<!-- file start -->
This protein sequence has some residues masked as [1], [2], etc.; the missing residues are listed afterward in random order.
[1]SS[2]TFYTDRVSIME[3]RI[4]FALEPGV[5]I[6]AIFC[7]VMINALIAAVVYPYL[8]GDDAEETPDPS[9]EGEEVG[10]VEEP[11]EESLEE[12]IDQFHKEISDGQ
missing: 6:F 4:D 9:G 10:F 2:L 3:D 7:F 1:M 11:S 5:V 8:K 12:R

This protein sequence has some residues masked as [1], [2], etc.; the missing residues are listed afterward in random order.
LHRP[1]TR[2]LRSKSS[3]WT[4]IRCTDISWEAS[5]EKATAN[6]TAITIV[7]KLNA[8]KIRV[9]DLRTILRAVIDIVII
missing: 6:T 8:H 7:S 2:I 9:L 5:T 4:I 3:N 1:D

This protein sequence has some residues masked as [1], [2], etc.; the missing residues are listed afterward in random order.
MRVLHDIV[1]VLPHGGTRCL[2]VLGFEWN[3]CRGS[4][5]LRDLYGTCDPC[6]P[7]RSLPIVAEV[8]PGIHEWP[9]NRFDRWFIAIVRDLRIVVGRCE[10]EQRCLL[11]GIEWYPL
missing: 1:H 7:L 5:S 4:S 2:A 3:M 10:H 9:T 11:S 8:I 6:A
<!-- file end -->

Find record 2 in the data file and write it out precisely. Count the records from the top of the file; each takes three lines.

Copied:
This protein sequence has some residues masked as [1], [2], etc.; the missing residues are listed afterward in random order.
LHRP[1]TR[2]LRSKSS[3]WT[4]IRCTDISWEAS[5]EKATAN[6]TAITIV[7]KLNA[8]KIRV[9]DLRTILRAVIDIVII
missing: 6:T 8:H 7:S 2:I 9:L 5:T 4:I 3:N 1:D